What we found in the database, I think, in many ways reinforced what we already knew anecdotally about rap on trial, that the majority of defendants who are being tried in these cases and often found guilty, they are black or brown; that the manner in which rap music or lyrics get used is often brought in because there is a purported relevant reason. There’s something about the lyrics or music that supposedly ties the defendant to the crime in question. But oftentimes, what happens when the evidence is admitted and then later presented is that the message to the jury is oftentimes sort of related to the defendant’s character, whether that’s explicit or implicit, the sort of, to varying degrees, spoken or unspoken indication to the jury is that this defendant, even regardless of whether or not there are facts or physical evidence or eyewitnesses tying them to the crime in question, that this is a type of person who could have committed this crime or was more likely to commit this crime. And there is a gray area there of whether or not it is the defendant actually guilty or innocent oftentimes. But what we saw was time and time again, and I think the cases that we really dug into, even just the 200 that we were able to track down out of the 500, that Andrea Dennis and Erik Nielsen had compiled over the years – those cases existed more than I think it’s around thirty two states. And so this is a very widespread phenomenon. And I think, to be able to say that and put a number to show some data driven findings gives the issue a further boost, I hope. That’s certainly my hope as the journalist, that perhaps provides, whether it’s scholars or attorneys or whoever it is looking into this issue in the future, some firmer grounds to base their arguments in.

Alvarez: You mentioned this now and then also in your article, but it’s obvious that there’s like a racialized nature to this type of evidence because it’s primarily rap lyrics that are used as opposed to lyrics from other genres. Did you find any cases where other forms of art were used as evidence?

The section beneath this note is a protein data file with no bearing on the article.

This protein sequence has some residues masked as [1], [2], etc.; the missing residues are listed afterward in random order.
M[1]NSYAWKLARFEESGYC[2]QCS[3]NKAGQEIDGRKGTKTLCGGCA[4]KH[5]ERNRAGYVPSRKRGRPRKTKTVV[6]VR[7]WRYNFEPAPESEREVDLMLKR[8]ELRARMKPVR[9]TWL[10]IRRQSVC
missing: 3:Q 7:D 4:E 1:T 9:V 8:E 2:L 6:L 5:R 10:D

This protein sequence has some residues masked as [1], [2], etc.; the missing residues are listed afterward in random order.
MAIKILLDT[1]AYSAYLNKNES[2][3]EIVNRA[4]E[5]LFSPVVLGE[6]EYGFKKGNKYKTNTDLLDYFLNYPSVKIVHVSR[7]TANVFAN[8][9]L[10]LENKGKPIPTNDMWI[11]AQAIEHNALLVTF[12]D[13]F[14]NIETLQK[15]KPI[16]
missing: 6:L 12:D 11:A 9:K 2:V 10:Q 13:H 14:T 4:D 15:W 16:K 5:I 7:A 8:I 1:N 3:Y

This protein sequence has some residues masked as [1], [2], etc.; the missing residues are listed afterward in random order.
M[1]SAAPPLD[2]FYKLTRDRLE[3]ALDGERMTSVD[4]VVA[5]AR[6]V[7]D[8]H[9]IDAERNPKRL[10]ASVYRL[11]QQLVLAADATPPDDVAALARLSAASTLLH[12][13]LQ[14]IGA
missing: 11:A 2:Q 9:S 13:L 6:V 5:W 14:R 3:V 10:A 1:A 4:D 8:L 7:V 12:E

Lee: I did. The classic or typical example of the type of criminal case you might see that involves music that isn’t rap, for example, like heavy metal – I think heavy metal is probably the second most common that I was able to find. And even then, there are just a handful compared to hundreds and hundreds of examples we found when searching for rap lyrics. The difference is that when it comes to something like heavy metal music or rock, it’s mostly about – did this particular song influence the defendant to behave or to commit the crime that they committed? I did find some non-music examples that were somewhat similar. There were a handful of cases and really I mean a handful – like I was able to find about five cases in my search. And granted there are probably more, but there’s such a clear contrast between the handful of non-rap cases versus rap cases.

There were a number, around five or so cases I found that were not even music related, but more so had to do with another piece of writing fiction or a novella that the defendant had allegedly written before. And oftentimes they were tied to maybe like a threat case, someone threatening to assault or attack a school. I think one case had to do with a threat involving a potential school shooting that never happened. So there were a number of exceptions, examples that I was able to find that did not involve rap.

However, what sets rap apart based on our review is that when it comes to rap lyrics cases, we’re often talk about talking the lyrics or music video and interpreting the lyrics themselves quite literally to point to it and say this is proof of the confession or proof of a motive, or proof that these two or three or four defendants, co-defendants were all involved in a gang and committed this crime for gang related reasons. And so it’s that literal interpretation that I think is particularly unique to rap.

Alvarez: Your article deals specifically with the case of Tommy Canady, who was found guilty of murder after prosecutors used one of his songs as evidence in court. What drew you to his case in particular?